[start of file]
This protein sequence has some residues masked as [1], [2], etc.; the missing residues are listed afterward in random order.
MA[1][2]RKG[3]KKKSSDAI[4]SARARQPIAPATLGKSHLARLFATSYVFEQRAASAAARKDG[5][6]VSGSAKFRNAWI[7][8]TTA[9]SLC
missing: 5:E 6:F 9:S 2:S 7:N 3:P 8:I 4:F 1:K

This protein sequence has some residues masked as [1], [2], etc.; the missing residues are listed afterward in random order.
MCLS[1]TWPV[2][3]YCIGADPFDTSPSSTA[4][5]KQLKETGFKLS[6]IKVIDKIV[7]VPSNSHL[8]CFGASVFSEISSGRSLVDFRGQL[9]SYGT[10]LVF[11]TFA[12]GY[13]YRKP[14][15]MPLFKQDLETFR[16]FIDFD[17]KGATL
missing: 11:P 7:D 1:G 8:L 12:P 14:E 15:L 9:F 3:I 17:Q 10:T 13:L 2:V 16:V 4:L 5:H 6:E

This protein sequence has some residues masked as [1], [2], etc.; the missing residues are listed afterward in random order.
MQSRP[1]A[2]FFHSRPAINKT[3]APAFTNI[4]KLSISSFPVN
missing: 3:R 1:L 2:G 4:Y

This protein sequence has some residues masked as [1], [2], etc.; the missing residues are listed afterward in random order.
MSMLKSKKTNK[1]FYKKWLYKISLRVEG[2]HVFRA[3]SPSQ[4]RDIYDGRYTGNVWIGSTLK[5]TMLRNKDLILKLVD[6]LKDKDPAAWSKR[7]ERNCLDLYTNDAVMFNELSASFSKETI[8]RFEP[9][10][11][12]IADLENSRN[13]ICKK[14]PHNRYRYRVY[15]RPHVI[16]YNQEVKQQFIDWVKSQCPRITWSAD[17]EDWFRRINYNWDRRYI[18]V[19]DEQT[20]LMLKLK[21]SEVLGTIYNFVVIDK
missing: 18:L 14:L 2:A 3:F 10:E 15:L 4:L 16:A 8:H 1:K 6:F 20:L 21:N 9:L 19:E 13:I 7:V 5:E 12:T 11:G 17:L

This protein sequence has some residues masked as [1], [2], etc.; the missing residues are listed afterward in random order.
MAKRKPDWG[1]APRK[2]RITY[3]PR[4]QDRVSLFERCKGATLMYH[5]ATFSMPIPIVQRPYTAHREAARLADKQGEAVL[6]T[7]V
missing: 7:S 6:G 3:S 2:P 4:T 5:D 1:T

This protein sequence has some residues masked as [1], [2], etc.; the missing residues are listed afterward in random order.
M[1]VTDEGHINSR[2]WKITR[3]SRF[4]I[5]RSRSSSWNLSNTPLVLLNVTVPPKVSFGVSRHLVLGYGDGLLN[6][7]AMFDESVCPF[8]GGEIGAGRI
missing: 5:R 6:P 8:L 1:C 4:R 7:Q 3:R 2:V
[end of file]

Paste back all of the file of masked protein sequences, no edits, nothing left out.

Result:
This protein sequence has some residues masked as [1], [2], etc.; the missing residues are listed afterward in random order.
MA[1][2]RKG[3]KKKSSDAI[4]SARARQPIAPATLGKSHLARLFATSYVFEQRAASAAARKDG[5][6]VSGSAKFRNAWI[7][8]TTA[9]SLC
missing: 5:E 6:F 9:S 2:S 7:N 3:P 8:I 4:F 1:K

This protein sequence has some residues masked as [1], [2], etc.; the missing residues are listed afterward in random order.
MCLS[1]TWPV[2][3]YCIGADPFDTSPSSTA[4][5]KQLKETGFKLS[6]IKVIDKIV[7]VPSNSHL[8]CFGASVFSEISSGRSLVDFRGQL[9]SYGT[10]LVF[11]TFA[12]GY[13]YRKP[14][15]MPLFKQDLETFR[16]FIDFD[17]KGATL
missing: 11:P 7:D 1:G 8:L 12:P 14:E 15:L 9:F 3:I 17:Q 10:T 13:L 2:V 16:V 4:L 5:H 6:E

This protein sequence has some residues masked as [1], [2], etc.; the missing residues are listed afterward in random order.
MQSRP[1]A[2]FFHSRPAINKT[3]APAFTNI[4]KLSISSFPVN
missing: 3:R 1:L 2:G 4:Y

This protein sequence has some residues masked as [1], [2], etc.; the missing residues are listed afterward in random order.
MSMLKSKKTNK[1]FYKKWLYKISLRVEG[2]HVFRA[3]SPSQ[4]RDIYDGRYTGNVWIGSTLK[5]TMLRNKDLILKLVD[6]LKDKDPAAWSKR[7]ERNCLDLYTNDAVMFNELSASFSKETI[8]RFEP[9][10][11][12]IADLENSRN[13]ICKK[14]PHNRYRYRVY[15]RPHVI[16]YNQEVKQQFIDWVKSQCPRITWSAD[17]EDWFRRINYNWDRRYI[18]V[19]DEQT[20]LMLKLK[21]SEVLGTIYNFVVIDK
missing: 18:L 14:L 2:A 3:F 10:E 15:L 4:L 16:A 8:H 1:K 6:F 20:L 21:N 9:L 19:E 13:I 7:V 5:E 12:T 11:G 17:L

This protein sequence has some residues masked as [1], [2], etc.; the missing residues are listed afterward in random order.
MAKRKPDWG[1]APRK[2]RITY[3]PR[4]QDRVSLFERCKGATLMYH[5]ATFSMPIPIVQRPYTAHREAARLADKQGEAVL[6]T[7]V
missing: 7:S 6:G 3:S 2:P 4:T 5:D 1:T

This protein sequence has some residues masked as [1], [2], etc.; the missing residues are listed afterward in random order.
M[1]VTDEGHINSR[2]WKITR[3]SRF[4]I[5]RSRSSSWNLSNTPLVLLNVTVPPKVSFGVSRHLVLGYGDGLLN[6][7]AMFDESVCPF[8]GGEIGAGRI
missing: 5:R 6:P 8:L 1:C 4:R 7:Q 3:R 2:V